(b. 1578, Frankfurt/Main, d. 1610, Roma)

St Paul at Malta

c. 1600
Oil on copper, 17 x 21 cm
National Gallery, London

The demand for landscape painting among educated Italian patrons of the Renaissance was stimulated by their reading of Pliny the Elder's first-century Latin text on ancient art. Collectors applied his desciptions of Greek and Roman specialists in different kinds of pictures to their own contemporaries. German and Netherlandish artists, with their magical ability to depict delightful vistas in the backgrounds of religious paintings were soon identified by Italian clients as potential purveyors of 'pastoral' or 'rustic' pictures to rival the effects of the lighter veins of poetry and music. Northerners under the spell of Italian art theory complied with this view.

Elsheimer's precious little pictures on copper helped to transform landscape from a decorative adjunct to a major artistic genre. Trained in Germany and Venice and adept at both figure and landscape painting, Elsheimer gave visual form to two equally exotic impulses: awe of Northern woods and waters, and nostalgia for the ancient Mediterranean past.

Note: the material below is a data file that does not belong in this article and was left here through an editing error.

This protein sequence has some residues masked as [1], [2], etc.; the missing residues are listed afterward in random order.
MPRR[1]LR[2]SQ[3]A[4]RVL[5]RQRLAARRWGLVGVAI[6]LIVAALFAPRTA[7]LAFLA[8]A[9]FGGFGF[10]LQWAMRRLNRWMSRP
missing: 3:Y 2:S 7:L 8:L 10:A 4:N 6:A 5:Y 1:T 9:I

This paintng belongs to the former category, although it treats two episodes from the Acts of Apostles (27:41-4; 28:1-6): the shipwreck of St Paul on the island of Malta and the miracle of the viper. Barely harder than a human hand, it recreates the effect of multiple illumination to reveal a drama of nature's might, human frailty and divine intervention. Lightning flashes on waves crashing against the shore, the spume rising to the top of gnarled trees clinging to the rocks. A beacon burns on the clifftop. The survivors gathered in the foreground dry their clothes, aided by the natives. As sparks fly upwards, the firelight glows warm on Italianate nudes and a wrinkled Nothern crone.